Is this a real Carlisle?


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https://www.liveauctioneers.com/item/97517838
 

this label lacks the thumbprint and date, and a colleague who has a real one says the varnish it different. Carlisle imported a bunch of violins and only hand-made 50 or so. But another knowledgeable colleague says that some early Carlisles weren’t dated or thumbprinted. Any idea whether this is from his hand?

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2 hours ago, PhilipKT said:

https://www.liveauctioneers.com/item/97517838
 

this label lacks the thumbprint and date, and a colleague who has a real one says the varnish it different. Carlisle imported a bunch of violins and only hand-made 50 or so. But another knowledgeable colleague says that some early Carlisles weren’t dated or thumbprinted. Any idea whether this is from his hand?

He was certainly expert at glueing labels in:)

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9 minutes ago, GoPractice said:

would it be possible to put your reply in context?

 

On 2/6/2021 at 11:09 AM, PhilipKT said:

It seems that was a lucrative industry back in the day.

I took this comment to mean that Philip felt that placing fake labels was profitable "back in the day" - it seems to me that the practice is alive and well.

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1 minute ago, Three13 said:

 

I took this comment to mean that Philip felt that placing fake labels was profitable "back in the day" - it seems to me that the practice is alive and well.

I was making a joke, and suggesting, humorously and inaccurately, that the practice was no longer profitable.

It could be worse though, I remember a story about Betts Being brought, surreptitiously, a fine instrument. The person who snuck the instrument into his shop wanted him to copy it so he could return the copy to the owner and keep the original, and Betts lmade the copy but then gave the copy to the seller, who had no recourse, because he himself had swiped the instrument, ha ha

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Just now, PhilipKT said:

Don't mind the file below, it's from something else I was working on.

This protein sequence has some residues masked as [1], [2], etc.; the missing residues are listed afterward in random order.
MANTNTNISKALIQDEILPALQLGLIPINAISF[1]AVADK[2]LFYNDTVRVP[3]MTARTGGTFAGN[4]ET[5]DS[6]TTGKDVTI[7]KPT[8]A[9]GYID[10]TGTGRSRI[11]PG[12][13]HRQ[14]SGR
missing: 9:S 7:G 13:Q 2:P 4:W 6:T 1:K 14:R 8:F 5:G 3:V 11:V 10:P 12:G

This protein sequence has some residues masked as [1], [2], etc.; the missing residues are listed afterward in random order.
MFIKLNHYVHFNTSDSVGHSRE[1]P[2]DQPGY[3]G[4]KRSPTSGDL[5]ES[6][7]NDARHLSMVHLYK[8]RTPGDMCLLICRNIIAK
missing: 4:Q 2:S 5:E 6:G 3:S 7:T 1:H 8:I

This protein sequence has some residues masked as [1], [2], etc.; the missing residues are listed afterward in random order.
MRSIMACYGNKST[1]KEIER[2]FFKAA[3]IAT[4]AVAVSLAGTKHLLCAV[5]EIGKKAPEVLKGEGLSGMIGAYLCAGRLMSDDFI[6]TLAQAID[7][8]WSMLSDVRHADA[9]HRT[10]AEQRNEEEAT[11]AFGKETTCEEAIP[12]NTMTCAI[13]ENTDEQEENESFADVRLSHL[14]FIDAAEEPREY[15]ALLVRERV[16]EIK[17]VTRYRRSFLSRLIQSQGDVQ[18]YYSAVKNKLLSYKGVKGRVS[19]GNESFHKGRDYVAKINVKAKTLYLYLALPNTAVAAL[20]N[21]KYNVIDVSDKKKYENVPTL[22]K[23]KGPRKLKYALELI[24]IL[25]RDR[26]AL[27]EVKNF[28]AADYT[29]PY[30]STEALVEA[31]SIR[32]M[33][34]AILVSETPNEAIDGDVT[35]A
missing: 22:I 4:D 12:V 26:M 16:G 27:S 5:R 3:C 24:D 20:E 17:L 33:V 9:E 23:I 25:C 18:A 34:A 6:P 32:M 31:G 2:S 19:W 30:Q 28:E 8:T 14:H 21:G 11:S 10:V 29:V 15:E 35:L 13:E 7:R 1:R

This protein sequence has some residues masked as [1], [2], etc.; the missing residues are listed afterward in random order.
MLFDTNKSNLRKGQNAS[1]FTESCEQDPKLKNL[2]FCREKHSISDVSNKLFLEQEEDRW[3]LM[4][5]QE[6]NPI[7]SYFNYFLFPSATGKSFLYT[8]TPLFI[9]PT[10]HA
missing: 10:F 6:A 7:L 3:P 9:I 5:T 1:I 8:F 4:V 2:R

I was making a joke, and suggesting, humorously and inaccurately, that the practice was no longer profitable.

It could be worse though, I remember a story about Betts Being brought, surreptitiously, a fine instrument. The person who snuck the instrument into his shop wanted him to copy it so he could return the copy to the owner and keep the original, and Betts lmade the copy but then gave the copy to the seller, who had no recourse, because he himself had swiped the instrument, ha ha

His shop was also notorious for turning one fine violin into two... 

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Although I know that there are a number of composites out there that have the Betts Blush (a layer of the Betts shop's pinkish varnish), I can't recall a specific example off the top of my head.

To the best of my knowledge, this London-based creative reassembly of instruments wound up in full swing by the 1790s, when Thomas Dodd's shop was importing Italian violins that had been broken down into parts as a way to shirk customs duties. Dodd's workmen would then reassemble the parts, sometimes turning one instrument into two. Dodd employed both Bernard Simon Fendt, Sr. and John Lott, Sr. in this work, which is interesting, insofar as their respective sons would go on to become the greatest copyists (forgers?) of the mid-19th century. Betts ended up poaching Fendt in 1809, and may well have employed his sons. 

The most well-known example of this practice is probably the Vaslin Composite, a 1730-ish small Stradivari cello, which was sold by Tarisio to Vuillaume sometime before 1854. By 1859, the cello's back was widened by John Lott, Jr., who replaced the original top with one of his own. The leftover Stradivari top then got a new neck, sides and back, courtesy of Lott, who was presumably doing all of this on behalf of Vuillaume, for whom he acted as agent at the time.

A lot of people were in on the game.